The overhead press is a valuable exercise and a longstanding staple of well-balanced programming. Important for shoulder health, overall strength, and big deltoids, you’d think pressing bars to the ceiling would be the go-to exercise, but realistically, overhead pressing isn’t for everyone.
If long-term shoulder health and avoiding more serious injuries down the road is important -- and it should be -- then it may be in your best interest to perform a simple “screen” to assess if overhead pressing is a good fit.
Try this one-step shoulder test to see if the overhead press is a good fit for your exercise program.
THE SHOULDER SCREEN
If your upper arms are able to touch the floor, you pass and you can start overhead pressing. What this means is that you have the required lat length, shoulder range of motion, and mid-back mobility to safely perform the overhead press without compensating the labrums, ligaments and other passive restraints.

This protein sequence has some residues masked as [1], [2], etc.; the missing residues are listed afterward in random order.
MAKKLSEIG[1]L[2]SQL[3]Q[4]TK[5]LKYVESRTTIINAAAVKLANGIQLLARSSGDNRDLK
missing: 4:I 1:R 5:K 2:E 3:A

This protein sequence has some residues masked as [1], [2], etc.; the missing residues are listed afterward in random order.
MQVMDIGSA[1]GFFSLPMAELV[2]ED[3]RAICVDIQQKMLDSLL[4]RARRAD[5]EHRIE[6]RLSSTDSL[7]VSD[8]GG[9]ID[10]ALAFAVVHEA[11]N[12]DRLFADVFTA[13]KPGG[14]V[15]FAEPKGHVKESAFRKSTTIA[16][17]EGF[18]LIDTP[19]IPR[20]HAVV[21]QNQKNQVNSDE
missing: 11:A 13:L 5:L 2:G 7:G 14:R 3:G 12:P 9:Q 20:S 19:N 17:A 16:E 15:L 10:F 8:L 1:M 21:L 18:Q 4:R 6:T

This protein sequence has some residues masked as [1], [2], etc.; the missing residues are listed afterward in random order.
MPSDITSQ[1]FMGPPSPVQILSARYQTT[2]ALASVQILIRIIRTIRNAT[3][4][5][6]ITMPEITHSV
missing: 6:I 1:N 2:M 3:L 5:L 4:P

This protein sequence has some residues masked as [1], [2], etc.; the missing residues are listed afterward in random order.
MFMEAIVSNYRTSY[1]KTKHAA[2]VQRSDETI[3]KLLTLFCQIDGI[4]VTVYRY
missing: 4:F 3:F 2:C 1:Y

If you’re unable to get your upper arms to touch the floor, sorry, overhead pressing probably isn’t a good fit. People who fail to pass this screen often have super stiff or short lats and poor thoracic (mid-back) mobility which will affect scapular upward and downward rotation, and will often compensate by cranking the lower spine into overextension.
Does this mean you’ll never be able to overhead press again? No. Here are three things to do to improve shoulder mobility so you pass the screen and overhead press without using your back.
3 WAYS TO PASS THE SHOULDER SCREEN
1. Foam roll then stretch the lats.
2. Do thoracic mobility drills like the Quadruped Extension-Rotation, and Bench T-Spine Mobilizations.
3. Perform more “shoulder friendly” overhead pressing variations like the Half Kneeling 1-Arm Landmine Press.